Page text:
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A Zola Dictionary; the Characters of the Rougon-Macquart Novels of Emile Zola;

110 pages
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Ajouté le : 08 décembre 2010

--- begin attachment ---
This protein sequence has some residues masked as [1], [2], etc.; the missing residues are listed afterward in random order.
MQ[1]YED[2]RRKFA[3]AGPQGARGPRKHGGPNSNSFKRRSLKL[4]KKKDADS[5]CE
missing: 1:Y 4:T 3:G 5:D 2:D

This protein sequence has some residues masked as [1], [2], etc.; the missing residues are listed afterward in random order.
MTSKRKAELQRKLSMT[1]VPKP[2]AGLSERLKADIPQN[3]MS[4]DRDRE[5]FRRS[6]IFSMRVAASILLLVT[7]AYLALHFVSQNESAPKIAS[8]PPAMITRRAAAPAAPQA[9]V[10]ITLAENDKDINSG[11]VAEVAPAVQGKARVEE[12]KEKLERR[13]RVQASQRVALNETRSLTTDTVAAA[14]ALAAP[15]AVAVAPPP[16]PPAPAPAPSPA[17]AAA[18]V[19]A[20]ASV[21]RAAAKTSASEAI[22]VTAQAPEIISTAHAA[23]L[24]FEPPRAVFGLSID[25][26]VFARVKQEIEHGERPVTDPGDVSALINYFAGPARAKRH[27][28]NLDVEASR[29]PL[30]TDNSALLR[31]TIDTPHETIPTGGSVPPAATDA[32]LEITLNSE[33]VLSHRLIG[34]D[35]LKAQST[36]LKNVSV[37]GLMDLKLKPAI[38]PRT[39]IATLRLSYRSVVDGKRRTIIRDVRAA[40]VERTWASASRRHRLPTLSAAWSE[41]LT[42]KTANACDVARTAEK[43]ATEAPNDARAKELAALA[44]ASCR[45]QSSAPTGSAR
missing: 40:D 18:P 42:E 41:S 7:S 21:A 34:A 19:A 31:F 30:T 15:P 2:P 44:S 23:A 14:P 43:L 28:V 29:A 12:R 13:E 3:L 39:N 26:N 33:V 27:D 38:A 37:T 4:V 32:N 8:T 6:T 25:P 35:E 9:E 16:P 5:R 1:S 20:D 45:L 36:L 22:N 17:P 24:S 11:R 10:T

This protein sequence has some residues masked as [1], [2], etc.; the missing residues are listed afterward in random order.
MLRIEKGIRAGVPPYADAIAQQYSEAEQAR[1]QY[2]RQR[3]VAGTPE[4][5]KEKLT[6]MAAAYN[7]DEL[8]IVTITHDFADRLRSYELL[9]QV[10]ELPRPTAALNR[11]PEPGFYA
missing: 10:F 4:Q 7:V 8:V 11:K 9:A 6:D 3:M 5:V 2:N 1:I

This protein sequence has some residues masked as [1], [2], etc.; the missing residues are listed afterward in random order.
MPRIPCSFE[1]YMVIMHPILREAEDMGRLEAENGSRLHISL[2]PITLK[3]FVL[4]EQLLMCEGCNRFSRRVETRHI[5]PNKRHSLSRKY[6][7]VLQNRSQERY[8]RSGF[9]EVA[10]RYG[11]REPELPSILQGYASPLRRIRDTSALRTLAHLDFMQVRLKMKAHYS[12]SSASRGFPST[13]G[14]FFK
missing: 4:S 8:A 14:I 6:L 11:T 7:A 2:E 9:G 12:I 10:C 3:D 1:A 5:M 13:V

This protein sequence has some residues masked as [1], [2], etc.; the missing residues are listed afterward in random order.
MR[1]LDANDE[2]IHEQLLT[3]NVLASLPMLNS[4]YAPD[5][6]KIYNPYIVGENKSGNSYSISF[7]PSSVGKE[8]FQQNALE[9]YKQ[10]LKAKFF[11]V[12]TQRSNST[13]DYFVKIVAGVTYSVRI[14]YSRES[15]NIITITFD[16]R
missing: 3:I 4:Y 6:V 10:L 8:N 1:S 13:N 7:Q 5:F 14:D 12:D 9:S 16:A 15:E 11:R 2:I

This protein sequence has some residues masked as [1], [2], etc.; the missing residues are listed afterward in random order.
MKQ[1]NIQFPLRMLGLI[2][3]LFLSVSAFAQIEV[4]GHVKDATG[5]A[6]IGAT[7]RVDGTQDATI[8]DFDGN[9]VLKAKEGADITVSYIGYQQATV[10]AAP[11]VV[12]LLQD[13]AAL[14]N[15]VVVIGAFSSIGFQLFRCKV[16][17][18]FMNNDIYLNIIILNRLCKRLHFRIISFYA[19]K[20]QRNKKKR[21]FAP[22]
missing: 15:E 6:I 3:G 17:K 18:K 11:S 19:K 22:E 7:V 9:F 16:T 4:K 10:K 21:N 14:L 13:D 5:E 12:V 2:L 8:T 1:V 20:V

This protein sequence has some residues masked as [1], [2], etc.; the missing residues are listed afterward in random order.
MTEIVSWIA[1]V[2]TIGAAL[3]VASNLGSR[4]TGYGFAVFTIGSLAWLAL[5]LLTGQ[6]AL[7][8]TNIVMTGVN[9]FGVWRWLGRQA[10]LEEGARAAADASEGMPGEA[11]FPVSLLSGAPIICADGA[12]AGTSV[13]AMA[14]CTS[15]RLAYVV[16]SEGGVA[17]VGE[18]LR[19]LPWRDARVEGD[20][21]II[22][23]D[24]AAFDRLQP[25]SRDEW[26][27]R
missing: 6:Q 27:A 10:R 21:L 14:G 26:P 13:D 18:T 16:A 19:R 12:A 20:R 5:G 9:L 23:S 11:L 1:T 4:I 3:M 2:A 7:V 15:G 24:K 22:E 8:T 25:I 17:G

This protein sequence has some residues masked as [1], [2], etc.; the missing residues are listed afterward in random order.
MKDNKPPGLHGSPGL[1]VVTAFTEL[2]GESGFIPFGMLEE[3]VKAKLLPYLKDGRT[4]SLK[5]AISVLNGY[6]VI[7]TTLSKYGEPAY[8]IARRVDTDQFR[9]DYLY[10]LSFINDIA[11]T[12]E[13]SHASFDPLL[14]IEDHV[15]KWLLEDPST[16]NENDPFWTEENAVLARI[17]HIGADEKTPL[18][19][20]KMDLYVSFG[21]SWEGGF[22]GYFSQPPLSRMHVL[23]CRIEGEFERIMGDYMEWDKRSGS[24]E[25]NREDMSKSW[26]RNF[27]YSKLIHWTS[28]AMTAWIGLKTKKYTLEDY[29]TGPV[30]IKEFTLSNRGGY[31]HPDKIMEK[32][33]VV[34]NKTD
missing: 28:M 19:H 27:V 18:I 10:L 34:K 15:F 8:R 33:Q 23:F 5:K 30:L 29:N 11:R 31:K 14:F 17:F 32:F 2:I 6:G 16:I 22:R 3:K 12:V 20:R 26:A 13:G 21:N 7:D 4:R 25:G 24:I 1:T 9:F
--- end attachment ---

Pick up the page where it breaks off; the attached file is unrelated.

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The Project Gutenberg EBook of A Zola Dictionary, by J. G. Patterson This eBook is for the use of anyone anywhere at no cost and with almost no restrictions whatsoever. You may copy it, give it away or re-use it under the terms of the Project Gutenberg License included with this eBook or online at Title: A Zola Dictionary Author: J. G. Patterson Release Date: April 22, 2006 [EBook #5103] Language: English Character set encoding: ASCII *** START OF THIS PROJECT GUTENBERG EBOOK A ZOLA DICTIONARY *** Produced by Dagny; John Bickers; David Widger A ZOLA DICTIONARY The Characters Of The Rougon-Macquart Novels Of Emile Zola By J. G. Patterson With a Biographical and Critical Introduction, Synopses of the Plots, Bibliographical Note, Map, Genealogy, etc. Contents PREFATORY NOTE INTRODUCTION THE ROUGON-MACQUART GENEALOGICAL TREE. SYNOPSES OF THE PLOTS OF THE ROUGON-MACQUART NOVELS THE ZOLA DICTIONARY A B C D E F G H I J K L M N O P Q R S T V W Z ALPHABETICAL LIST OF PRINCIPAL SCENES PREFATORY NOTE In the preparation of my Introduction I have, of course, relied for information on the recognized Biographies of Zola, namely Notes d'un Ami , by Paul Alexis (Paris, Charpentier); Emile Zola, A biographical and Critical Study, by R. H. Sherrard (London, Chatto & Windus, 1893); Emile Zola, Novelist and Reformer: An account of his Life and Work, by Ernest Alfred Vizetelly (London, John Lane, 1904). Reference has also been made to Mr. Arthur Symons' Studies in Prose and Verse, and to articles in the Fortnightly Review by Mr. Andrew Lang, in the Atlantic Monthly by Mr. Henry James, and in the Contemporary Review by M. Edouard Rod, as well as to articles in the Encyclopaedia Britannica and in the Dictionnaire Universel des Contemporains. By kind permission of Messrs. Chatto & Windus it has been possible to include the diagram of the Rougon-Macquart Genealogical Tree, which appears in the Preface to their edition of Doctor Pascal , and to make use of their translations in the preparation of the Dictionary. In compiling the latter, Zola's own words have been adopted so far as possible, though usually they have required such condensation as to make direct quotation difficult. This difficulty was increased by the fact that occasional use was made of different translations of the same book, and that frequent references to the original were found necessary. The Synopses of the Plots of the novels are arranged in the order in which the books should be read, as indicated by their Author in Le Docteur Pascal , and confirmed by his biographer, Mr. E. A. Vizetelly. EDINBURGH, May, 1912. J. G. P. INTRODUCTION Emile Zola was born at Paris on 2nd April, 1840. His father, Francois Zola, was a man whose career up to that time had not been a success, though this was not due to any lack of energy or ability. Zola pere was of mixed nationality, his father being an Italian and his mother a Greek, and it is not unlikely that his unrest and want of concentration were due to the accident of his parentage. When quite a young man, Francois fought under the great Napoleon, after whose fall he became a civil engineer. He spent some time in Germany, where he was engaged in the construction of the first tramway line in Europe, afterwards visiting Holland and possibly England. Failure seems to have accompanied him, for in 1831 he applied for and obtained an appointment, as lieutenant in the Foreign Legion in Algeria. His career in Africa was, however, of short duration; some irregularities were discovered, and he disappeared for a time, though ultimately he came forward and made up his accounts, paying the balance that was due. No prosecution took place, and resignation of his commission was accepted. Nothing more was heard of the matter till 1898, when his son Emile identified himself with the cause of Dreyfus, and in the campaign of calumny that followed had to submit to the vilest charges against the memory of his father. The old dossier was produced by the French Ministry of War, the officials of which did not hesitate to strengthen their case by the forgery of some documents and the suppression of others. In view of these proved facts, and of the circumstance that Francois Zola, immediately after his resignation from the Foreign Legion, established himself as a civil engineer at Marseilles and prepared a scheme for new maritime docks there, and that in connection with this scheme he visited Paris repeatedly, obtaining private audiences with the King and interviewing statesmen, it must be held that the charges against him were of a venial nature, in no way warranting the accusations brought forward by the War Office nearly seventy years later to cast discredit on his son. Nothing came of the Marseilles harbour scheme, and the same fate attended subsequent plans for the fortification of Paris. Zola pere, who by this time had married, then turned his attention to a proposal to supply water to the town of Aix, in Provence, by means of a reservoir and canal. He removed thither with his wife and child, and after many delays and disappointments ultimately signed an agreement for the construction of the works. Even then further delays took place, and it was not till three years later that the work could be commenced. But the engineer's ill fortune still attended him, for one morning while he was superintending his workmen the treacherous mistral began to blow, and he took a chill, from the effects of which he died a few days afterwards. The young widow, with her son Emile, then a child of seven, was left in poor circumstances, her only fortune being a claim against the municipality of Aix. Fortunately her parents had some means, and came to her assistance during the years of fruitless struggle to establish the rights of her dead husband. Emile had up to this time been allowed to run wild, and he had spent most of his time out of doors, where he acquired a love of the country which he retained in later years. Even when he was sent to school he was backward, only learning his letters with difficulty and showing little inclination for study. It was not till 1852, when he was twelve years sold, that his education really began. By this time he was able to realize his mother's financial position, and to see the sacrifices which were being made to send him as a boarder to the lycee at Aix. His progress then became rapid, and during the next five years he gained many prizes. Throughout